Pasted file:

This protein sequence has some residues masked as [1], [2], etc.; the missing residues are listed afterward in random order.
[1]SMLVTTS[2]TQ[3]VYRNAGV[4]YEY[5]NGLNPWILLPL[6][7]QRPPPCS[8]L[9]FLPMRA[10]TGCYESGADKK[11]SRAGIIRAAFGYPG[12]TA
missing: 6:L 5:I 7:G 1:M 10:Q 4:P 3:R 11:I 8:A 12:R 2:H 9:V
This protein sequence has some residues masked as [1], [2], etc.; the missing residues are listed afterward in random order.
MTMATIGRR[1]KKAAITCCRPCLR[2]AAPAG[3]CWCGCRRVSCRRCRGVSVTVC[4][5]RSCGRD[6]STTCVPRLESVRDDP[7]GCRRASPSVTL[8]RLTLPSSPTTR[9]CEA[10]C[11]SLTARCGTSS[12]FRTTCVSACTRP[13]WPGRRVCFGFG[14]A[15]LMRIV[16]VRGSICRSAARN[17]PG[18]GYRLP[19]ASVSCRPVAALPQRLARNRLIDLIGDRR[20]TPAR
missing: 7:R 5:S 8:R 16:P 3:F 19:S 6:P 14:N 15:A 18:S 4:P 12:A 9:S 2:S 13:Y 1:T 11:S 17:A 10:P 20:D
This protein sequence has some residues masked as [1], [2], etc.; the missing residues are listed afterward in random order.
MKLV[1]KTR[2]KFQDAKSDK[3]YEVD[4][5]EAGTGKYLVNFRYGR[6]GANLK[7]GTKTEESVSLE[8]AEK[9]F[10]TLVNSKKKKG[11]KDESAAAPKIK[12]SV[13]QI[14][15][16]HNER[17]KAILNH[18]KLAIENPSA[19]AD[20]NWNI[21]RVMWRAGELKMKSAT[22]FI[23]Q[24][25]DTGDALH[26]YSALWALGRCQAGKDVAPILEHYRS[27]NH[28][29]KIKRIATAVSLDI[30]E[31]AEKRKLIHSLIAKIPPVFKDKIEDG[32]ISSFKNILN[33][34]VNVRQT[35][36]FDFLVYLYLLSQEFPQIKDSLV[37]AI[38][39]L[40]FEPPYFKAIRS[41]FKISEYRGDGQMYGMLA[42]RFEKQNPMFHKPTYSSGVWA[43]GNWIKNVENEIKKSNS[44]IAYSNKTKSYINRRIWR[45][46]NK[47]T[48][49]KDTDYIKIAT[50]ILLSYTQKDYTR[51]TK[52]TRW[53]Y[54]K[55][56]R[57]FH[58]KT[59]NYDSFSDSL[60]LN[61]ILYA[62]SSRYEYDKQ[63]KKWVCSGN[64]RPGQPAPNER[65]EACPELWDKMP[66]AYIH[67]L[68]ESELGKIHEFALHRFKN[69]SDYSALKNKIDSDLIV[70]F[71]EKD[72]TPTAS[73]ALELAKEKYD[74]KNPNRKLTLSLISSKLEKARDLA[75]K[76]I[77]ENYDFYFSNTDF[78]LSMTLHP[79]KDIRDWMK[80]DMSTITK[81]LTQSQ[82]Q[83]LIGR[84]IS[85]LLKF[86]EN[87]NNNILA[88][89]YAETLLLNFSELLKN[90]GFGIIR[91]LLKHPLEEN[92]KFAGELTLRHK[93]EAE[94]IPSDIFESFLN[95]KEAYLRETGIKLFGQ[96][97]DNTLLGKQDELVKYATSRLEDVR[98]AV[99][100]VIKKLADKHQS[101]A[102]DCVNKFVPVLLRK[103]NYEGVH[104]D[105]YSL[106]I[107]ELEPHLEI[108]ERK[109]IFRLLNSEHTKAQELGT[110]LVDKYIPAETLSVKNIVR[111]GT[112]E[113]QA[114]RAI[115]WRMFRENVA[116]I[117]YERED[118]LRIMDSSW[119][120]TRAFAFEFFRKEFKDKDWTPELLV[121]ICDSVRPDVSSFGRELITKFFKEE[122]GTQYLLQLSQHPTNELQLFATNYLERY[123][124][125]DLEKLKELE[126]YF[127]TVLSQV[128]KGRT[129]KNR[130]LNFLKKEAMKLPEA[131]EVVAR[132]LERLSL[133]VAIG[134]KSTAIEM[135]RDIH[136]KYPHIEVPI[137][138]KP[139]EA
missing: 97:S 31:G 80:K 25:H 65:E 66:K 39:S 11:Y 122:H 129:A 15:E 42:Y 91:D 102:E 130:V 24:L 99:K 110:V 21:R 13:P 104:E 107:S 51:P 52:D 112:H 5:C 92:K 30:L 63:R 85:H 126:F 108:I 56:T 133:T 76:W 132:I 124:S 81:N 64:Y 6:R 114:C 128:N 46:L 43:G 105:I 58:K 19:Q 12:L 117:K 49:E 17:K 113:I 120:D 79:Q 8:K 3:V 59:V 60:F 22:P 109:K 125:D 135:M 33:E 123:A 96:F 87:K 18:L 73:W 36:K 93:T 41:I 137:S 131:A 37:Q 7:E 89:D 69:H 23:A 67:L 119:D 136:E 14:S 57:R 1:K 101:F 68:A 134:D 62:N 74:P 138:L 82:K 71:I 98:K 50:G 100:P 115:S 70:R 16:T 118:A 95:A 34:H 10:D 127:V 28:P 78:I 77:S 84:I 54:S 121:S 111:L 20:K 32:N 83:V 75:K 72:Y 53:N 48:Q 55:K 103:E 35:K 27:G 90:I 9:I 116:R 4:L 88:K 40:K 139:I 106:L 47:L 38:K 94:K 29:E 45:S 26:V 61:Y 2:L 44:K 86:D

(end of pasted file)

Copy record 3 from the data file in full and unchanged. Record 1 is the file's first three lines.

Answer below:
This protein sequence has some residues masked as [1], [2], etc.; the missing residues are listed afterward in random order.
MKLV[1]KTR[2]KFQDAKSDK[3]YEVD[4][5]EAGTGKYLVNFRYGR[6]GANLK[7]GTKTEESVSLE[8]AEK[9]F[10]TLVNSKKKKG[11]KDESAAAPKIK[12]SV[13]QI[14][15][16]HNER[17]KAILNH[18]KLAIENPSA[19]AD[20]NWNI[21]RVMWRAGELKMKSAT[22]FI[23]Q[24][25]DTGDALH[26]YSALWALGRCQAGKDVAPILEHYRS[27]NH[28][29]KIKRIATAVSLDI[30]E[31]AEKRKLIHSLIAKIPPVFKDKIEDG[32]ISSFKNILN[33][34]VNVRQT[35][36]FDFLVYLYLLSQEFPQIKDSLV[37]AI[38][39]L[40]FEPPYFKAIRS[41]FKISEYRGDGQMYGMLA[42]RFEKQNPMFHKPTYSSGVWA[43]GNWIKNVENEIKKSNS[44]IAYSNKTKSYINRRIWR[45][46]NK[47]T[48][49]KDTDYIKIAT[50]ILLSYTQKDYTR[51]TK[52]TRW[53]Y[54]K[55][56]R[57]FH[58]KT[59]NYDSFSDSL[60]LN[61]ILYA[62]SSRYEYDKQ[63]KKWVCSGN[64]RPGQPAPNER[65]EACPELWDKMP[66]AYIH[67]L[68]ESELGKIHEFALHRFKN[69]SDYSALKNKIDSDLIV[70]F[71]EKD[72]TPTAS[73]ALELAKEKYD[74]KNPNRKLTLSLISSKLEKARDLA[75]K[76]I[77]ENYDFYFSNTDF[78]LSMTLHP[79]KDIRDWMK[80]DMSTITK[81]LTQSQ[82]Q[83]LIGR[84]IS[85]LLKF[86]EN[87]NNNILA[88][89]YAETLLLNFSELLKN[90]GFGIIR[91]LLKHPLEEN[92]KFAGELTLRHK[93]EAE[94]IPSDIFESFLN[95]KEAYLRETGIKLFGQ[96][97]DNTLLGKQDELVKYATSRLEDVR[98]AV[99][100]VIKKLADKHQS[101]A[102]DCVNKFVPVLLRK[103]NYEGVH[104]D[105]YSL[106]I[107]ELEPHLEI[108]ERK[109]IFRLLNSEHTKAQELGT[110]LVDKYIPAETLSVKNIVR[111]GT[112]E[113]QA[114]RAI[115]WRMFRENVA[116]I[117]YERED[118]LRIMDSSW[119][120]TRAFAFEFFRKEFKDKDWTPELLV[121]ICDSVRPDVSSFGRELITKFFKEE[122]GTQYLLQLSQHPTNELQLFATNYLERY[123][124][125]DLEKLKELE[126]YF[127]TVLSQV[128]KGRT[129]KNR[130]LNFLKKEAMKLPEA[131]EVVAR[132]LERLSL[133]VAIG[134]KSTAIEM[135]RDIH[136]KYPHIEVPI[137][138]KP[139]EA
missing: 97:S 31:G 80:K 25:H 65:E 66:K 39:S 11:Y 122:H 129:A 15:E 42:Y 91:D 102:E 130:V 24:L 99:K 110:V 21:R 13:P 104:E 107:S 51:P 52:D 112:H 5:C 92:K 30:L 63:R 85:H 126:F 108:I 56:T 133:T 76:W 132:I 124:S 81:N 64:Y 6:R 114:C 128:N 46:L 43:G 105:I 58:K 19:Q 12:L 117:K 49:E 17:K 113:I 120:D 79:Q 8:K 3:V 59:V 60:F 22:P 109:K 125:D 135:M 33:E 123:A 96:F 87:K 18:L 73:W 36:K 93:T 41:I 137:S 131:A 37:Q 7:E 89:D 69:H 23:A 67:L 119:D 136:E 14:S 57:R 1:K 101:F 68:A 134:D 62:N 74:P 138:L 82:K 71:I 98:K 50:G 100:P 115:S 70:R 16:T 118:A 95:A 34:H 10:D 127:V 28:P 78:I 77:S 84:I 54:S 121:S 111:L 20:K 32:N 83:V 75:K 72:Y 53:N 48:Q 55:K 103:E 35:K 27:G 90:I 9:I 116:R 4:L 88:K 40:K 139:I 106:L 47:L 38:K 94:K 29:E 45:S 26:V 61:Y 2:L 44:K 86:D